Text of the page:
That’s not necessarily surprising since history has shown that—when it comes to the media—objectivity is not a prerequisite for trust, but detached, unabridged honesty certainly is. On February 27, 1968, CBS news anchorman Walter Cronkite went before the American people and offered his observations on the ongoing conflict in Vietnam. In one of his most famous newscasts, the “most trusted man in America” threw objectivity out the window and wrapped himself in the ethos so succinctly articulated by Moyers:
“To say that we are closer to victory today is to believe, in the face of the evidence, the optimists who have been wrong in the past. To suggest we are on the edge of defeat is to yield to unreasonable pessimism. To say that we are mired in stalemate seems the only realistic, yet unsatisfactory, conclusion.”
In calling it like he saw it, Cronkite was not being impartial, but that doesn’t mean he was being biased. He was stating the conclusion he was led to by the evidence; and Americans—at least those sensible enough to listen—respected him for it. Among the many lessons modern journalists can learn from Cronkite, this is perhaps the most important.
According to media critic Denis McQuail, the three most essential qualities of information in news are factualness, accuracy and completeness. Blind impartiality obscures all three. Bowing at the false idol of objectivity leads journalists to counter factual information with innuendo in the name of equal time while treating “truth” as relative and equating “fairness” with getting all possible versions of a story no matter how mundane or misinformed.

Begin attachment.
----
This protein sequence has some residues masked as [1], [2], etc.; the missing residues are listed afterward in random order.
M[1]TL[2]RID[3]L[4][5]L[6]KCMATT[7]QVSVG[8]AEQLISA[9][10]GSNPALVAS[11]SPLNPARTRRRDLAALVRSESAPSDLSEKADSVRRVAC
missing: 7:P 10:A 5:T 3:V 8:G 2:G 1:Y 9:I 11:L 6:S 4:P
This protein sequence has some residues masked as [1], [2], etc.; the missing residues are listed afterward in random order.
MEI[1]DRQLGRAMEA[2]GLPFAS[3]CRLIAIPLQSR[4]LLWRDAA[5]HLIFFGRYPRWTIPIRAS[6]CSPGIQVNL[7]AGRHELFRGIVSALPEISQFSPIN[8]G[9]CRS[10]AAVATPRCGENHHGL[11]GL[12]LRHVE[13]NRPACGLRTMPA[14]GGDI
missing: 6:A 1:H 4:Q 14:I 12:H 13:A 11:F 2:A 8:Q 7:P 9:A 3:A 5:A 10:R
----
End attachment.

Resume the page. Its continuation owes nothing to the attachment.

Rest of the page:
In his essay, “News Media in the United States and Europe,” Time magazine’s Donald Morrison explains:
“By focusing on presenting “both sides” of a story even when one side’s case is far less substantial, the U.S. press creates the impression that truth cannot be ascertained even when it can … Too often American objectivity means simply quoting somebody with an opposing view, regardless of its validity.”
This conflicts with the expectations of European consumers, who view their journalists not just as reporters of news, but as intellectuals capable of bringing the kind of insight to an issue that doesn’t come from a mere restatement of the who, what, where and when.
By contrast, here in America we have created a journalism devoid of historical context that is obsessed with fact, finds little use for sociopolitical trends, and leaves analysis—a critical component for understanding why things happen as they do—to pundits and partisan wonks. In short, blind objectivity focuses on the what, at the expense of the why, leaving Americans woefully uninformed about even the most recent world history and how it has impacted American foreign and economic policy.
To the extent that it is a journalist’s task to educate and inform, policies that disrupt the interpretive function of the press are an injustice to us all.